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PC Game Review: John Woo Presents Stranglehold

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It’s been a long, arduous journey, but Midway’s bullet riddled, spiritual sequel to John Woo’s 1992 film, Hard Boiled, finally makes its way to the Xbox 360, PC and, in the coming weeks, the PS3 with much anticipation. But now that it’s finally here, how does it fair against other recent, like-minded shooters?

First and foremost, one thing I’d like to get out of the way is that there are a lot of bugs to be found in the PC version of Stranglehold. Although I only experienced desktop crashes, they were frequent enough to be a hindrance to game play. Although the recommended system specs are fairly high, I’m not using a particularly powerful system and I still got fantastic performance out of the game. Some players will, more than likely, dislike the inability to tweak no more than three video options (resolution, shadows and decals), but Stranglehold, according to Midway, was designed to play on aging machines as well, so the textures may already be set at their desired levels to achieve maximum performance.

When you hear the phrase “nonstop action,” Stranglehold should immediately come to mind. There was nary a moment during game play where I wasn’t given an objective that didn’t have me shoot at some thing or someone. Couple that with the ability to pull off insane acrobatics like rail sliding/running, shoot dodging – either in real-time or Tequila Time – and innumerable other cool moves and you got yourself one fun experience. Stranglehold is very action heavy and some may find it repetitious, but if you yearn for no-holds-barred “twitch” with absolutely no concessions made to those seeking an “intelligent” game, feel free to dig right in.

Like many other next-gen action titles, Stranglehold utilizes the Unreal Engine 3.0 and, as expected, it looks fantastic. Not quite as fantastic as a small handful of other games currently squeezing the most out of this engine but solid nonetheless. The bloom used throughout gives the game a very unbelievable feel, boding well for Stranglehold‘s over-the-top approach. The character models, though, are where development time was most obviously focused.

Sadly, however, environments seem to be a general afterthought, though the ability to destroy just about anything in each locale (thanks to the Massive D physics engine) or use them to your advantage (i.e. shooting a sign over an enemy’s head causing it to fall down on top of him, immediately killing him) is quite innovative. If anything negative can be said about Stranglehold graphically, it’s that sections of levels can get visually repetitive due to a lack of variety in environmental textures, but compensating for these deficiencies are the excellent character models & Massive D physics.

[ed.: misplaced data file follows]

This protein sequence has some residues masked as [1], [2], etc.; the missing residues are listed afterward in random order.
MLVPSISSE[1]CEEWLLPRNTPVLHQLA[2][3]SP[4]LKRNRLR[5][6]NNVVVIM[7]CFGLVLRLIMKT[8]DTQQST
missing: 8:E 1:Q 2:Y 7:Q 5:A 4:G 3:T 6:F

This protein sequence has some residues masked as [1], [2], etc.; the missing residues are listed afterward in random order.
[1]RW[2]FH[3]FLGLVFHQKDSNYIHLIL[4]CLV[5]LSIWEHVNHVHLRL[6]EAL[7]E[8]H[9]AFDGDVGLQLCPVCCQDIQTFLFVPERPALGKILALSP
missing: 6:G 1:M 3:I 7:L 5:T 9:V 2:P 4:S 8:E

When I got word that Chow Yun-Fat would be reprising his role as Inspector Tequila from Hard Boiled, I knew Stranglehold would be much more than a shallow attempt to cash in on John Woo’s name. Not only does Yun-Fat lend his voice and likeness to the project, but Mr. Woo does so as well (watch out for him as the proprietor of the game’s Unlock Shop). Voice acting is generally solid, including Yun-Fat’s, though his emoting could use some work. I won’t fault him for it, though, as English isn’t his first language. The sound effects, however, are phenomenal. Sound design is another major factor in accomplishing the feel of, in this case, a big budget action film, and Midway’s development team shines through in this particular category as well.

Stranglehold‘s online play, though fun, lacks the polish of other recent shooters’ multi-player component. Game modes include only Deathmatch and Team Deathmatch, there are only a scant seven maps to choose from and a maximum of six can play on any given map at a time. Those aren’t very impressive figures, but the ability to use slow-mo (when, of course, everyone else is using it as well), the single-player Tequila Bombs and just about every other in-game feature makes it refreshing despite its shortcomings.

Stranglehold promised to be an enjoyable romp through a virtual John Woo film and on that promise, it delivers. Just take it for what it is and enjoy it for the six hours that it lasts. It’s nothing more (and nothing less) than what it hinted at being when the gaming community first caught wind of it. But whoever said that was a bad thing?

John Woo Presents Stranglehold is rated M (Mature) by the ESRB for Blood, Drug Reference, Intense Violence. This game can also be found on: PS3, Xbox 360

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About Thomas Steenhagen